7.30pm , 4.30pm
Chameleon Street [In-Person Only]
$13 General Admission
⚠️ Public safety notice ⚠️
NWFF patrons will be required to wear face coverings while in the building. To be admitted, patrons ages 12+ will also be required to present EITHER proof of COVID-19 vaccination OR a negative result from a COVID-19 test administered within the last 48 hours by an official testing facility.
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Winner of the Grand Jury Prize at the 1990 Sundance Film Festival—yet criminally underseen for over three decades—Chameleon Street recounts the improbable but true story of Michigan con man Douglas Street, the titular “chameleon” who successfully impersonated his way up the socioeconomic ladder by posing as a magazine reporter, an Ivy League student, a respected surgeon, and a corporate lawyer. Elevated by a dexterous performance and daring direction from multi-hyphenate actor-writer-director Wendell B. Harris Jr., the film pins a lens on race, class and performance in American identity, which has lost none of its relevance. At once piercingly funny and aesthetically mischievous, Chameleon Street is a “lost masterpiece of Black American cinema” (BFI) long overdue to take its rightful place in the independent film canon.
** Newly restored in 4K from the original camera negative under the supervision of Wendell B. Harris Jr. **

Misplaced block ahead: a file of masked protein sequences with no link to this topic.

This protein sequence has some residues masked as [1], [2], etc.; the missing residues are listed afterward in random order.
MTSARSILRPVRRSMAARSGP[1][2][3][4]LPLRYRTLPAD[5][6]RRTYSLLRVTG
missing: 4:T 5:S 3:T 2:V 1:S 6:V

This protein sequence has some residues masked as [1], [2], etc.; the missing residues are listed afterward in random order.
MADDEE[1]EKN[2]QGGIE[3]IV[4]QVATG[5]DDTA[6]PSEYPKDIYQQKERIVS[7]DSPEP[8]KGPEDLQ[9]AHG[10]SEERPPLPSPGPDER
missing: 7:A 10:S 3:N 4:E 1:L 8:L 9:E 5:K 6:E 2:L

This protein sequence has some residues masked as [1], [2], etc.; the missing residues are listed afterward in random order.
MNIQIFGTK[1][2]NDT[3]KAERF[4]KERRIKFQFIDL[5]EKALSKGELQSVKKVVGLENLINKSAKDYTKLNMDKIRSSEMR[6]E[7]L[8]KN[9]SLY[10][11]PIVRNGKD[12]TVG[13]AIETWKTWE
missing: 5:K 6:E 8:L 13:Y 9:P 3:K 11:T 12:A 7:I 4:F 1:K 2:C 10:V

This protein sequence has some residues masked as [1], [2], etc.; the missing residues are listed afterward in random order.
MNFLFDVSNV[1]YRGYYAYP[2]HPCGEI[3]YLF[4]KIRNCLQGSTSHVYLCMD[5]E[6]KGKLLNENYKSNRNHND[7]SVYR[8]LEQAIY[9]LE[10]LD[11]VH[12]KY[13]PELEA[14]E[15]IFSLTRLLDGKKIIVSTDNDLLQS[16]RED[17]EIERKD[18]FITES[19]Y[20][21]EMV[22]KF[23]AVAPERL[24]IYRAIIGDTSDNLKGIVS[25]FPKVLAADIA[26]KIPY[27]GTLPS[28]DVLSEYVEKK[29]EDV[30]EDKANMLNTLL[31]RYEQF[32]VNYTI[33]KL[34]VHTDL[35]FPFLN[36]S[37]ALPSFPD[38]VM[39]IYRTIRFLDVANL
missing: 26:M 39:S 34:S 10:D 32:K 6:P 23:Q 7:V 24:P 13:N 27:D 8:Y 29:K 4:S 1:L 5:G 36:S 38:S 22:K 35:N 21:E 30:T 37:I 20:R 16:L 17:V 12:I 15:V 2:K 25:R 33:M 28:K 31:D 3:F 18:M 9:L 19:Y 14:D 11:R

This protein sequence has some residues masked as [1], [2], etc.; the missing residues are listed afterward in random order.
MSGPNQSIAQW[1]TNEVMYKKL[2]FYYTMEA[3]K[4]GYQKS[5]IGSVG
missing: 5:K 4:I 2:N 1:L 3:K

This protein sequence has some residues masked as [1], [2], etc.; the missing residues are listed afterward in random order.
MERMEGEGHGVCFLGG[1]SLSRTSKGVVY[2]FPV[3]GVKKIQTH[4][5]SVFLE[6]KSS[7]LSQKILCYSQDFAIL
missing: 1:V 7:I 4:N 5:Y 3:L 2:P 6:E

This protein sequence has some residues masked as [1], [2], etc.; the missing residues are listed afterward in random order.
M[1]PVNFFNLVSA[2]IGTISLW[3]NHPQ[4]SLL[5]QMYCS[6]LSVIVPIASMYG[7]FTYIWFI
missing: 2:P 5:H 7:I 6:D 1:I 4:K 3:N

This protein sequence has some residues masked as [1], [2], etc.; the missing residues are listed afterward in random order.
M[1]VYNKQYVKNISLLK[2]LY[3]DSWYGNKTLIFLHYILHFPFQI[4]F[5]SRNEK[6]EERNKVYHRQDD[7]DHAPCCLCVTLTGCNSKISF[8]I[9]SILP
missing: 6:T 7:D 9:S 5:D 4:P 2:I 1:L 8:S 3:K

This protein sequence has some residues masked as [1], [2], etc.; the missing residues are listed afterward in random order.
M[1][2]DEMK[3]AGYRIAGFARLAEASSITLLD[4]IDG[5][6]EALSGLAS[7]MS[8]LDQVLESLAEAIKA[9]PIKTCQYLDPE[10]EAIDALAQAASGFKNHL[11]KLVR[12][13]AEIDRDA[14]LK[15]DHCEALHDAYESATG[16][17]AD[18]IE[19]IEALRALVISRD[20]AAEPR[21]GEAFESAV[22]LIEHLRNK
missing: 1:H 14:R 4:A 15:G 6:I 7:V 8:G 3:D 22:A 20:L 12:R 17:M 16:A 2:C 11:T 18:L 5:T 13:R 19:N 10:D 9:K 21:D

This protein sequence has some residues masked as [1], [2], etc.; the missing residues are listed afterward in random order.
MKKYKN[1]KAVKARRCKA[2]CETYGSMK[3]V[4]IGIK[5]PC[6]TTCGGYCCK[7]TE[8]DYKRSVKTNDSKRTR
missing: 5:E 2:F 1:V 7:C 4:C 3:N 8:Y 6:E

(Wendell B. Harris Jr., US, 1990, 94 min, in English)
Description and image courtesy of Arbelos Films.
“Astonishingly, the tone of Harris’s devastatingly analytical drama is frenetically comedic. Harris’s surrealistic, cartoonish methods are as exuberant and freewheelingly associative as Douglas is—and the film’s hyperbolic absurdities reflect the unredressed absurdities of American racial politics.” – The New Yorker
“One performer’s ode to another, Harris’s film understands the paradoxical tragedy of Street’s condition: Hiding his identity by necessity he nonetheless yearns to be unmasked, for only in being unmasked, as he is when he’s stripped of his Bête disguise at that Yale party, can the brilliance of his subterfuge be recognized.” – ArtForum
7.30pm , 4.30pm